It was an experience I'll never forget. The recorded and video taped the whole thing. How wonderful if they made it available for purchase down the line.


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Subject: RE: Sitting At The Kitchen Table
From: Jerry Rasmussen
Date: 11 Oct 09 - 11:21 AM

This is the end of my story about my dump runsP:

POSTCRIPT
Several weeks later when I was dropping off my umpteenth load of sand, I noticed that Ralph was calling people over to the window to talk with them at length. When I got up to the window, Ralph came out and told me his story. He and John were in danger of losing their jobs. A year or so ago, the City of Derby changed from having Union men operate the dump to using an outside contractor. Now, the Union was trying to get the jobs back under the Union's control. If that happened, Ralph and John would be out of a job, as they weren't Union workers. "It burns me up!" Ralph sputtered. "We've really cleaned this place up in the last year, and now they want to get rid of us!" We've made a lot of major improvements around here, none of which were required, and we didn't get paid extra to do it."
"I can vouch for that, Ralph." I've seen all the work you've done since you've been here." I replied. Some of the changes are whimsical, like the artificial tree someone left in the dump which is now "planted" next to the entrance with a discarded park bench next to it. Some have been substantial, like clearing out large areas that had been abandoned and overgrown. Most of all, I appreciated how helpful all the guys were who worked there. They were friendly and polite and went out of their way to make things easy for you. It hadn't always been that way. Ironically, one of the criticisms that made of them is that they sometimes would lend a hand if someone was trying to unload something from their car that was too heavy for them to handle. "They tell us that we can't help people unload stuff, because we might get hurt," Ralph said. "If I'm driving along the road and I see someone who needs help, I'm going to stop and help them. And they tell me I can't do it here? They say it's against Union Regulations." "I suppose they're concerned that you might hurt yourself and they'll be legally liable," I said. "Still, that doesn't seem right." I see some of the old-timers who are really struggling to unload their car, and I'm with you. I'd be right there, lending a hand." I asked when the hearing was going to be, and told him I'd be there. It was then that I realized why he was stopping people to talk to them as they were coming in. He was trying to get people to come and speak on their behalf.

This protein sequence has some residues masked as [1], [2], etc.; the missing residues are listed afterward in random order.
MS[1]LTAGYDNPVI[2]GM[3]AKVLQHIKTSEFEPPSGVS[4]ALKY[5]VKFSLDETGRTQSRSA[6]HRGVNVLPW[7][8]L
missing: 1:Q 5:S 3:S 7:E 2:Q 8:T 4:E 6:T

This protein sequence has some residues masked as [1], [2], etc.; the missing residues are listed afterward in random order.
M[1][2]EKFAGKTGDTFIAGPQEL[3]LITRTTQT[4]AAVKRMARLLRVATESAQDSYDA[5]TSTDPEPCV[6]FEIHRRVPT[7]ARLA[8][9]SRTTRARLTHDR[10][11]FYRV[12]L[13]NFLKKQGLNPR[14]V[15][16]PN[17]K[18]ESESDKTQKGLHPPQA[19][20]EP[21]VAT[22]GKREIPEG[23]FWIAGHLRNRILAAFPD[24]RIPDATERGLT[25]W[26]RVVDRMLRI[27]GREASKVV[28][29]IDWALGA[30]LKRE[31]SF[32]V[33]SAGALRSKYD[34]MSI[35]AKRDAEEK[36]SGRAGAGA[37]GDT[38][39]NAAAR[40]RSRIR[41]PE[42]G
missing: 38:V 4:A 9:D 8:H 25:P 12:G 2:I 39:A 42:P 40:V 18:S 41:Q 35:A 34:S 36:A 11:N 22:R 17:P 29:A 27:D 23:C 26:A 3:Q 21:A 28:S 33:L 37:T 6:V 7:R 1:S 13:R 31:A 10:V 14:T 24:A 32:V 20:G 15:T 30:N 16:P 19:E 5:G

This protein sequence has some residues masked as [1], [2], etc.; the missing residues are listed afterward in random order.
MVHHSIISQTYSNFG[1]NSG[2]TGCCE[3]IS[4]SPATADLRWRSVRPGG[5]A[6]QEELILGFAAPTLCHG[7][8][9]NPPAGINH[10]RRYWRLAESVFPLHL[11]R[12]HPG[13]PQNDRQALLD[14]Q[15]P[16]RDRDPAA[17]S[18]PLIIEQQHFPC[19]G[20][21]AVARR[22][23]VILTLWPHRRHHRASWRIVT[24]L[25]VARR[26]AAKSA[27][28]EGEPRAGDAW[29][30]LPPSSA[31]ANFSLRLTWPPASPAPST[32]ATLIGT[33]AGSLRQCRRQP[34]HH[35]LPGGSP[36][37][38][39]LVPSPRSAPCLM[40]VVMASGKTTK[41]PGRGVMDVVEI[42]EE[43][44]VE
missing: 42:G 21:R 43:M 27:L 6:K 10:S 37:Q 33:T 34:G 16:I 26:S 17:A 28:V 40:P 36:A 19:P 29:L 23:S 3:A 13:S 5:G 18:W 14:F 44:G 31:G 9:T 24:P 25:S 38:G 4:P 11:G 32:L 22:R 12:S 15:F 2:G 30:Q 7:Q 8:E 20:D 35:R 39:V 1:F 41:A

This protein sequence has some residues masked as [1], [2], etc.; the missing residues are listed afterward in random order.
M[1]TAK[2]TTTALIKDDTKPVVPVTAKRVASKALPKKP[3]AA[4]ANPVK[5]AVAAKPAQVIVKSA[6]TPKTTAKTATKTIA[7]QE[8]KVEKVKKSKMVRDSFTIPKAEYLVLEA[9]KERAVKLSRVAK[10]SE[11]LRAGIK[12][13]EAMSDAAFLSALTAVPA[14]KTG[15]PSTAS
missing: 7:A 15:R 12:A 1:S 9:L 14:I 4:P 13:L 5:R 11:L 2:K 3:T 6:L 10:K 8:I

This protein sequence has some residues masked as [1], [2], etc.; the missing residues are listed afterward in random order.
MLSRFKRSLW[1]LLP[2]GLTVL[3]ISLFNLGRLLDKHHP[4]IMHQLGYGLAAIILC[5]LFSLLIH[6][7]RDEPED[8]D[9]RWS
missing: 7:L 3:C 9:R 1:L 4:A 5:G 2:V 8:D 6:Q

The night of the public hearing, I arrived early. I'd never been to a public hearing in Derby, although I'd survived countless others when I was Executive Director of the Stamford Museum & Nature Center. The hearing was held in a small room, and there wasn't a whole lot of "Public" there. As it turns out, I was the only one to show up to speak on behalf of the guys at the dump. Ralph was there, and I knew he appreciated my coming.

After a few preliminary items on the agenda the time came for the public to speak. I stood up and introduced myself and gave my address and said I was there to speak on behalf of the crew at the Dump. I told the Board that my wife and I had moved to Derby seven years ago and if they gave out frequent flier miles for each trip to the dump we would have earned a trip around the world long ago. I spoke of the improvements that I've seen since the men were hired, and how helpful they are to everyone who comes there. "Some people come to work and do the minimum they have to in order to get their paycheck, and no more," I said. 'Not these guys. They take pride in their work. "They're conscientious and polite and do everything they can to help others." "I glanced over for a moment to look at Ralph, sitting in the back of the room. "I don't really know the men who work there. They're not personal friends or family members. I just wanted to publicly thank them for the wonderful job they were doing.." I thanked the members of the Board of Aldermen for the hard work that they do to serve the community, and sat down.

There was a time when people took pride in their work. They lived the old adage, "An honest day's work for an honest day's pay." When I see people who take pride in their work, I thank them. It doesn't make any difference what the work is. There is honor in doing any job right. No work is unimportant.
Sly and the Family Stone love everyday people. So does God. So do I.

The Other Shoe